Yet, I am also mesmerised. My favourite scene in Lord of the Rings is Shelob’s battle. There is just something that fascinates me about how scared they make me. I know that spiders don’t want to hurt me. That spider that survived a whack by me didn’t maliciously come up with a counter attack in the middle of the night. I have actually been bitten by a spider before and I was surprisingly blasé about the whole incident. I just looked down, saw a bite mark, shrugged and went about my day (well, almost… I had to try activating my spidey sense the following day, but who wouldn’t?). The worse possible scenario of me coming face to face with a spider is something that doesn’t bother me. Then why do they still creep the hell out of me? I keep telling myself that there is nothing to be scared of, but stick a spider in a horror movie and I am guaranteed to become a terrified mess once again. And that is something that thrills me.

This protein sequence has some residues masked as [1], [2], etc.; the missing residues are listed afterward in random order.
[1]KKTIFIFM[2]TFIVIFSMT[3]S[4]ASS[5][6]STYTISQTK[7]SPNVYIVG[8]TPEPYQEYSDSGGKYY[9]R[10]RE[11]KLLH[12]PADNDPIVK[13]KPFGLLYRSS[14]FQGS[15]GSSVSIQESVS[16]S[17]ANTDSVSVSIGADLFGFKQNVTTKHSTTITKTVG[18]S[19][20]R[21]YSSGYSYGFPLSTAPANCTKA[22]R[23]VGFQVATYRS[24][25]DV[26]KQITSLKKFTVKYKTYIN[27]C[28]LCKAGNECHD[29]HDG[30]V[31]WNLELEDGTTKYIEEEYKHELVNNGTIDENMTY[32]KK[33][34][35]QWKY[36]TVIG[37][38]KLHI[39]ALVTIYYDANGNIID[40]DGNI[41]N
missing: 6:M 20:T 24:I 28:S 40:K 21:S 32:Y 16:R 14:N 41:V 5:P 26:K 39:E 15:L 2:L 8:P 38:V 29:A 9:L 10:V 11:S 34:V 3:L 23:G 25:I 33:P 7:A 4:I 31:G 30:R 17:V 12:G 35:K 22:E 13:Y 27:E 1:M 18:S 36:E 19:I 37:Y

Peter Capaldi – Yes or No?: Yes. Matt Smith is still my favourite, but the writers have nailed Capaldi’s interpretation.
SILVER SCREEN SERENADE – JUST ONE OR TWO SMALL TWEAKS
The perfect horror, eh? Gees that’s a lot to think about. Let me try to break this down in pieces. I think the perfect horror…
1) Needs characters you can root for. I think a lot of modern horrors have really let this fall by the wayside. Horror characters today are often so bland that you either couldn’t care less what happened to them, or you cannot wait for them to bite it because they’re annoying and stupid as hell. You think I care what happened to that couple in Annabelle? Nope. Because they had literally no distinguishing personality traits. Give me a raging badass, a charming comedian, an exceedingly brave and/or clever good guy–anything I can latch on to and appreciate.